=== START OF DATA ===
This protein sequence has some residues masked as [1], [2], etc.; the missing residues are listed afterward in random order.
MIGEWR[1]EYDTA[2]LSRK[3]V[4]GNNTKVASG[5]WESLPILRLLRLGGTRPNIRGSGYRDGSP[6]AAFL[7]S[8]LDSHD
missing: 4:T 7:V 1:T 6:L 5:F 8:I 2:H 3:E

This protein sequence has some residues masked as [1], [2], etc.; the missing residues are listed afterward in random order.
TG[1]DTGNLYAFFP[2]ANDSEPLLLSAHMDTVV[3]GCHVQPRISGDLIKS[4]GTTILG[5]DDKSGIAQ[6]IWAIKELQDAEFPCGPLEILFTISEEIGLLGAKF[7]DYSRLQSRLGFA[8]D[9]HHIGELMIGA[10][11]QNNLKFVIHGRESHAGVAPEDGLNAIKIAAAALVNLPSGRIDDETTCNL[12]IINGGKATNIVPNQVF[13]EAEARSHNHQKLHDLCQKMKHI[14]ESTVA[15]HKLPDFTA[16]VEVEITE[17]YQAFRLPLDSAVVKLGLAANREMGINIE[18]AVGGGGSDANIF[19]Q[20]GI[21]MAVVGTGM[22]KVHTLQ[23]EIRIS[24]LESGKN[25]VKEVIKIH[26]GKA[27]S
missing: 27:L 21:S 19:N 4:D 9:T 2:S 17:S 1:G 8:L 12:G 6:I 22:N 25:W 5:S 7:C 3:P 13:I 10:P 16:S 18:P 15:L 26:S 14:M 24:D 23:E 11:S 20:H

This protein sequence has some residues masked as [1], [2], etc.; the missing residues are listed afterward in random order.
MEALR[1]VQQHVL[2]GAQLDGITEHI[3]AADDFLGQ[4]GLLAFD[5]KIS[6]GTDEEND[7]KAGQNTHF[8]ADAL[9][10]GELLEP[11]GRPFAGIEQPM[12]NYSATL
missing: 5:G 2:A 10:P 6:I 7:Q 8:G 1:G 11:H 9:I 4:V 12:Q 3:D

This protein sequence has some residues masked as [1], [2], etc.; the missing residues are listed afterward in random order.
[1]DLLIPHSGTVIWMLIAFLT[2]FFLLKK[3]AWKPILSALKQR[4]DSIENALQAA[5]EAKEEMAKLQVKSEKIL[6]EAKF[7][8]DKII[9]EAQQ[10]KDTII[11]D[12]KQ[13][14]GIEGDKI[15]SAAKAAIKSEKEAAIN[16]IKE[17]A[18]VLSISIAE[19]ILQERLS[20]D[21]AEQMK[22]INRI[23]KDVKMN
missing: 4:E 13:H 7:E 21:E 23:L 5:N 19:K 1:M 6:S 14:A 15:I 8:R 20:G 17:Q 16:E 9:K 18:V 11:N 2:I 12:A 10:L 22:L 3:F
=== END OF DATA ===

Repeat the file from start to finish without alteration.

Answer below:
This protein sequence has some residues masked as [1], [2], etc.; the missing residues are listed afterward in random order.
MIGEWR[1]EYDTA[2]LSRK[3]V[4]GNNTKVASG[5]WESLPILRLLRLGGTRPNIRGSGYRDGSP[6]AAFL[7]S[8]LDSHD
missing: 4:T 7:V 1:T 6:L 5:F 8:I 2:H 3:E

This protein sequence has some residues masked as [1], [2], etc.; the missing residues are listed afterward in random order.
TG[1]DTGNLYAFFP[2]ANDSEPLLLSAHMDTVV[3]GCHVQPRISGDLIKS[4]GTTILG[5]DDKSGIAQ[6]IWAIKELQDAEFPCGPLEILFTISEEIGLLGAKF[7]DYSRLQSRLGFA[8]D[9]HHIGELMIGA[10][11]QNNLKFVIHGRESHAGVAPEDGLNAIKIAAAALVNLPSGRIDDETTCNL[12]IINGGKATNIVPNQVF[13]EAEARSHNHQKLHDLCQKMKHI[14]ESTVA[15]HKLPDFTA[16]VEVEITE[17]YQAFRLPLDSAVVKLGLAANREMGINIE[18]AVGGGGSDANIF[19]Q[20]GI[21]MAVVGTGM[22]KVHTLQ[23]EIRIS[24]LESGKN[25]VKEVIKIH[26]GKA[27]S
missing: 27:L 21:S 19:N 4:D 9:T 2:S 17:S 1:G 8:L 12:G 6:I 22:N 25:W 5:S 7:C 3:P 13:I 10:P 16:S 18:P 15:L 26:S 14:M 24:D 23:E 11:S 20:H

This protein sequence has some residues masked as [1], [2], etc.; the missing residues are listed afterward in random order.
MEALR[1]VQQHVL[2]GAQLDGITEHI[3]AADDFLGQ[4]GLLAFD[5]KIS[6]GTDEEND[7]KAGQNTHF[8]ADAL[9][10]GELLEP[11]GRPFAGIEQPM[12]NYSATL
missing: 5:G 2:A 10:P 6:I 7:Q 8:G 1:G 11:H 9:I 4:V 12:Q 3:D

This protein sequence has some residues masked as [1], [2], etc.; the missing residues are listed afterward in random order.
[1]DLLIPHSGTVIWMLIAFLT[2]FFLLKK[3]AWKPILSALKQR[4]DSIENALQAA[5]EAKEEMAKLQVKSEKIL[6]EAKF[7][8]DKII[9]EAQQ[10]KDTII[11]D[12]KQ[13][14]GIEGDKI[15]SAAKAAIKSEKEAAIN[16]IKE[17]A[18]VLSISIAE[19]ILQERLS[20]D[21]AEQMK[22]INRI[23]KDVKMN
missing: 4:E 13:H 7:E 21:E 23:L 5:N 19:K 1:M 6:S 14:A 15:I 8:R 20:G 17:Q 16:E 9:K 18:V 11:N 2:I 12:A 10:L 22:L 3:F